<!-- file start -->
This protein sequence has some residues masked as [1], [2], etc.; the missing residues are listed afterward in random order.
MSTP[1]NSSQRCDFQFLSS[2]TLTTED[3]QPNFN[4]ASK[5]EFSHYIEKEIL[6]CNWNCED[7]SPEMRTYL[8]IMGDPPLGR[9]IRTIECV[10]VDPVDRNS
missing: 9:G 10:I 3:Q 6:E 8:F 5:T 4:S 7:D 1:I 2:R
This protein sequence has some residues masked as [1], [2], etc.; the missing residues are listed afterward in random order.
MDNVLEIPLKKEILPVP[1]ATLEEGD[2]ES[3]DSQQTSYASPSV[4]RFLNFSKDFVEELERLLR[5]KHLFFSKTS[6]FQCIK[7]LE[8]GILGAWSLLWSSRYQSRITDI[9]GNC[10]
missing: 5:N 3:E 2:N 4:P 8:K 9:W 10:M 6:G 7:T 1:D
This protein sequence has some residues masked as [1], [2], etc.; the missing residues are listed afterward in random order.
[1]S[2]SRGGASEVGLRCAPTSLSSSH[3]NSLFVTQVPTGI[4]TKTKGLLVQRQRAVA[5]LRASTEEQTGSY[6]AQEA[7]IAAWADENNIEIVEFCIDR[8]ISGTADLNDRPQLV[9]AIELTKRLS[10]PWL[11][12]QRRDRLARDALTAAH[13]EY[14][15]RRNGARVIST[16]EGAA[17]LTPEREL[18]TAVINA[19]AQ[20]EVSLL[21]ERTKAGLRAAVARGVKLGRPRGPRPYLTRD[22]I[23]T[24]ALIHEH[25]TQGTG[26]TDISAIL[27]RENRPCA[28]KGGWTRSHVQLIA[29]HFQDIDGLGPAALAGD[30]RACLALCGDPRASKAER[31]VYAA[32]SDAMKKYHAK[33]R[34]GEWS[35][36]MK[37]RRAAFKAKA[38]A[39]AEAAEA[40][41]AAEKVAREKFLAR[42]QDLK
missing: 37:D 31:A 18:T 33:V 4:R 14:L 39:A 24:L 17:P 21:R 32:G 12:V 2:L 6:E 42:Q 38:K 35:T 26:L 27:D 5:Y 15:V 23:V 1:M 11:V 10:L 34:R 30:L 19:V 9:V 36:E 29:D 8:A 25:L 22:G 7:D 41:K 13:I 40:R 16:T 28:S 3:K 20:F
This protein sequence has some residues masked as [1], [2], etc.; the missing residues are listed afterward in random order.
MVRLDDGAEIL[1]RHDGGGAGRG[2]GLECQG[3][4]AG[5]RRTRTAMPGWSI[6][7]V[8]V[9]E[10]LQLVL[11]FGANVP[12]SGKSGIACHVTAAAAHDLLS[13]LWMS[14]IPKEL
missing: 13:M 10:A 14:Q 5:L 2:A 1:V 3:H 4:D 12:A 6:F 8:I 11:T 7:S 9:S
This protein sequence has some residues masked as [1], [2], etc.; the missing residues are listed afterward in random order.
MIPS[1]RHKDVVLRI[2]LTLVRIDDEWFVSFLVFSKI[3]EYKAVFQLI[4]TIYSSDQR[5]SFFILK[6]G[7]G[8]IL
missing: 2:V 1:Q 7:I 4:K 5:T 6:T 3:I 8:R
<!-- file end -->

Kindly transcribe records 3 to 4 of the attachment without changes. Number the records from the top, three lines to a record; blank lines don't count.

This protein sequence has some residues masked as [1], [2], etc.; the missing residues are listed afterward in random order.
[1]S[2]SRGGASEVGLRCAPTSLSSSH[3]NSLFVTQVPTGI[4]TKTKGLLVQRQRAVA[5]LRASTEEQTGSY[6]AQEA[7]IAAWADENNIEIVEFCIDR[8]ISGTADLNDRPQLV[9]AIELTKRLS[10]PWL[11][12]QRRDRLARDALTAAH[13]EY[14][15]RRNGARVIST[16]EGAA[17]LTPEREL[18]TAVINA[19]AQ[20]EVSLL[21]ERTKAGLRAAVARGVKLGRPRGPRPYLTRD[22]I[23]T[24]ALIHEH[25]TQGTG[26]TDISAIL[27]RENRPCA[28]KGGWTRSHVQLIA[29]HFQDIDGLGPAALAGD[30]RACLALCGDPRASKAER[31]VYAA[32]SDAMKKYHAK[33]R[34]GEWS[35][36]MK[37]RRAAFKAKA[38]A[39]AEAAEA[40][41]AAEKVAREKFLAR[42]QDLK
missing: 37:D 31:A 18:T 33:V 4:R 14:L 39:A 24:L 17:P 21:R 32:G 12:V 2:L 6:E 42:Q 38:K 35:T 26:L 27:D 5:Y 15:V 23:V 1:M 11:V 10:L 34:R 30:L 19:V 9:V 36:E 29:D 8:A 25:L 22:G 7:D 41:K 13:I 40:R 16:T 28:S 3:K 20:F
This protein sequence has some residues masked as [1], [2], etc.; the missing residues are listed afterward in random order.
MVRLDDGAEIL[1]RHDGGGAGRG[2]GLECQG[3][4]AG[5]RRTRTAMPGWSI[6][7]V[8]V[9]E[10]LQLVL[11]FGANVP[12]SGKSGIACHVTAAAAHDLLS[13]LWMS[14]IPKEL
missing: 13:M 10:A 14:Q 5:L 2:A 1:V 3:H 4:D 12:A 6:F 8:I 11:T 7:S 9:S